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News & Press: Public Policy: Employment Practices

The Potential Impact of AB 5 on the Recreational Diving Industry in California

Tuesday, February 11, 2020   (0 Comments)
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California Assembly Bill 5 was signed into law in September 2019, marking a departure from the state’s previous definitions of “employee” and “independent contractor.”  With many dive businesses in California utilizing diving instructors, photographers, repair technicians and others on an independent contractual basis, this new law may have an impact on your business operations.  The law went into effect on January 1, 2020.

While DEMA cannot dispense legal advice, we do strongly suggest that all dive businesses consult with their legal counsel about how AB 5 could impact them, prior to using “independent contractors.” 


This law codifies a California Supreme Court Decision from 2018 involving Dynamex, a courier and delivery service that offers on-demand and same day pickup and delivery services nationwide.  In 2004 Dynamex converted its drivers from employees to independent contractors and a group of drivers sued to retain the protections available to “employees.” The California Supreme Court issued a decision in April 2018 wherein the court reinterpreted S. G. Borello & Sons, Inc. v. Department of Industrial Relations (1989), a test that has long been utilized in California for determining whether a worker should be classified as an “employee” or “independent contractor” for the purposes of a wage order. 

In reassessing Borello, the court adopted a new standard that presumes ALL workers in California are EMPLOYEES instead of contractors.  The court ruling places the burden of correctly classifying the worker on the EMPLOYER, and the classification decision is made by using a required three-part “ABC test.” While this is the first time such a test has been created by a court without legislative approval, similar tests do exist in other states, adopted by their respective legislatures.    AB 5 now makes this “ABC test” part of the California labor code.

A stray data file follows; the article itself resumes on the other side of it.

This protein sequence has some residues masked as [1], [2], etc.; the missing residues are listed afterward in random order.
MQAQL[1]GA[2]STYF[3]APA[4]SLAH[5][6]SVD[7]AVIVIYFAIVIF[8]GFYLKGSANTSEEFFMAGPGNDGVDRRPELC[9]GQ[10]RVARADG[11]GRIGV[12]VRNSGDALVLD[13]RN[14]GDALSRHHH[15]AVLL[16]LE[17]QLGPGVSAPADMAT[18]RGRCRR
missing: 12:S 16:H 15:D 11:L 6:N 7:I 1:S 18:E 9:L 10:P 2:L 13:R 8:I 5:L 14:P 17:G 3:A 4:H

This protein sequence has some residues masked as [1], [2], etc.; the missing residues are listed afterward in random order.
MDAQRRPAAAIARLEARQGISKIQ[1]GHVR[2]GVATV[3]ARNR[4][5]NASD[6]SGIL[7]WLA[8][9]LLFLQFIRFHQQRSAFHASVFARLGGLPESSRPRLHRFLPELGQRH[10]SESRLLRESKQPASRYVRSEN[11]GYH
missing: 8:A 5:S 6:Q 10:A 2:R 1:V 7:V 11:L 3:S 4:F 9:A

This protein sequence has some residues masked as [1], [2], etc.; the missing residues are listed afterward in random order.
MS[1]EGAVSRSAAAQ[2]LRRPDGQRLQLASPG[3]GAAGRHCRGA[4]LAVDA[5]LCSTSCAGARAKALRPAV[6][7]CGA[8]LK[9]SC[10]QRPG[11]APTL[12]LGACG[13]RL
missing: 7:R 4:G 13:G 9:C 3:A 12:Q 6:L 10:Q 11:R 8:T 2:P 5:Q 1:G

What is Required to Classify a Worker as an Independent Contractor?

According to AB 5, employers can only classify a worker as an “independent contractor” by establishing that such classification is proper under the newly adopted “ABC Test.” A “no” answer to any of these standards presumes the person is an employee rather than an independent contractor.

PART A: The person is free from the control and direction of the hiring entity in connection with the performance of the work, both under the contract for the performance of the work and in fact.

PART B: The person performs work that is outside the usual course of the hiring entity’s business.

PART C: The person is customarily engaged in an independently established trade, occupation, or business of the same nature as that involved in the work performed.

AB 5 also retains the 12-part Borello test for certain professions.  Additional details can be found on this website.

AB 5 has been tied to worker issues in the “gig economy.” For example, under this law it appears that drivers for Lyft or Uber could be reclassified to “employees” rather than independent contractors.  As such, the hiring entities (Lyft or Uber in this example) are now required to pay payroll taxes and premiums for workers’ compensation, Social Security, unemployment, and disability insurance. 

While some professions have been exempted from the law, the law itself is generating confusion, and until enforcement begins taking place there may be conflicting opinions arising from the bill’s implementation.  DEMA highly recommends contacting your legal counsel to obtain their opinion and advice on the use of independent contractors.

DEMA, The Diving Equipment & Marketing Association | US Toll Free: (800) 862-3483 | Ph: (858) 616-6408 | Fx: (858) 616-6495 |